But when I picked her up, she was not happy. The conference had been great, and the women amazing, but the noise had kept her mostly awake day and night. Just over the hillock someone was digging for natural gas, and by day the trucks rolled through and the drilling machines whined, and by night the pumps roared and the pipes rattled.
Not long ago, I wrote about how the goods-movement industry uses threats about the Panama Canal to try to keep costs low on the West Coast docks. “Diversion!” they shout. It’s a not-too-subtle threat to move cargo from the West Coast – where wages and environmental standards are high – to the East Coast.
Well, try not to get whiplash from the latest warning cries from these same folks. According to leading trade publication The Journal of Commerce, an executive from a shipping line is now warning of possible cargo diversion—from east to west! The International Longshoremen’s Association represents dock workers on the East and Gulf Coasts, and they’re currently negotiating a new contract. Making the bosses nervous is the fact that the ILA has a new, tough-talking leader.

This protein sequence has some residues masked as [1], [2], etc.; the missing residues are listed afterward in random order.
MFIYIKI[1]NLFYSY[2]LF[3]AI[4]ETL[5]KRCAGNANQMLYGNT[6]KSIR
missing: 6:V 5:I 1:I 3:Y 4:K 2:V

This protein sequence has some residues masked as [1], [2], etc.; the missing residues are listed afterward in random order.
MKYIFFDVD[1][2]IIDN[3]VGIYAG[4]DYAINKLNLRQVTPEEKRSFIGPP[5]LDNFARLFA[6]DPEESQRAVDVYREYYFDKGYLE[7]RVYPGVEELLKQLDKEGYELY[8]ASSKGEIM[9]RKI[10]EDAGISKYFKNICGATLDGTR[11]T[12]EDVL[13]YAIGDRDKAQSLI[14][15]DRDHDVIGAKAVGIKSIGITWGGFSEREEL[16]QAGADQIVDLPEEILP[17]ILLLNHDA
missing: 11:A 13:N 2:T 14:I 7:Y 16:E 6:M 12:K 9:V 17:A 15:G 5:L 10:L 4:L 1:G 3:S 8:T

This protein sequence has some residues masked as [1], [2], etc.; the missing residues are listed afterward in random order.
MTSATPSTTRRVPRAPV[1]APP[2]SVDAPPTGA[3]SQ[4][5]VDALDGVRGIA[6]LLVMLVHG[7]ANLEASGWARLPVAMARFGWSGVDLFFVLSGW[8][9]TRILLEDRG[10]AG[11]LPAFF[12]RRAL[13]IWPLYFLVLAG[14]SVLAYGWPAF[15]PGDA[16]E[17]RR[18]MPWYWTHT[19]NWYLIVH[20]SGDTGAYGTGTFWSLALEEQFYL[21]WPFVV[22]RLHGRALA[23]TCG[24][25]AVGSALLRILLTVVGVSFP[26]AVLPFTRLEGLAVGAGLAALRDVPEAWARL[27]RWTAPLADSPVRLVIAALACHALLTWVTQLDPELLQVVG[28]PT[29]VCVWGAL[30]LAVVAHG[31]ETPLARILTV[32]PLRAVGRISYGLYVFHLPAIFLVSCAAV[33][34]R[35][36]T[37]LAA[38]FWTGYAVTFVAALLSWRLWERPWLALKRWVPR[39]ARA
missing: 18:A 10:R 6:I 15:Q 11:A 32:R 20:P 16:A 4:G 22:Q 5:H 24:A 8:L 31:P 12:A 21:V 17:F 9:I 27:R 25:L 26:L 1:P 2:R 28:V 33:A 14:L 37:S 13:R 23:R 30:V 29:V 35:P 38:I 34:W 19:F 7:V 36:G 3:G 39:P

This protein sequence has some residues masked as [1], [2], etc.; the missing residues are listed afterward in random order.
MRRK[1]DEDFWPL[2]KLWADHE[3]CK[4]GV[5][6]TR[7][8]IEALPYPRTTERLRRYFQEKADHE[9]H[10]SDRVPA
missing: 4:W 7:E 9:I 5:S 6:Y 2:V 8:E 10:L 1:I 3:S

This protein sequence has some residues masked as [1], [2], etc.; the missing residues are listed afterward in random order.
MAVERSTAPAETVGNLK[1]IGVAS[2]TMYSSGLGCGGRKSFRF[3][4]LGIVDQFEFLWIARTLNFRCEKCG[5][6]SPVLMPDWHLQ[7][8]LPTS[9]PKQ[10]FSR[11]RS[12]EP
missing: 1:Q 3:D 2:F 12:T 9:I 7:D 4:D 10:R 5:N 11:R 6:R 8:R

The JOC reports: “David Arsenault, vice president of Hyundai Merchant Marine,
The Pentagon’s defiant pledge to stick with the Rush Limbaugh show, no matter what, bumps up against a few hard and insulting realities. The Armed Forces Network that carries the Limbaugh show is not a private business, corporation, or proprietorship that can do whatever it pleases with its money, personnel, operations and policy. Every penny of the armed forces bloated budget comes from taxpayers. The Armed Forces Network, which has beamed the Limbaugh show for two decades, is oiled to the tune of an estimated $27 million annually. Every penny of which comes from the pockets of taxpayers. And since the military is not a democracy, and decisions are made top down, there was never any chance that taxpayers would have any say about the use of their money to subsidize the naked bias of one radio jock at public expense.
The same rule applies to those in the military that have had Limbaugh shoved down their listening palate.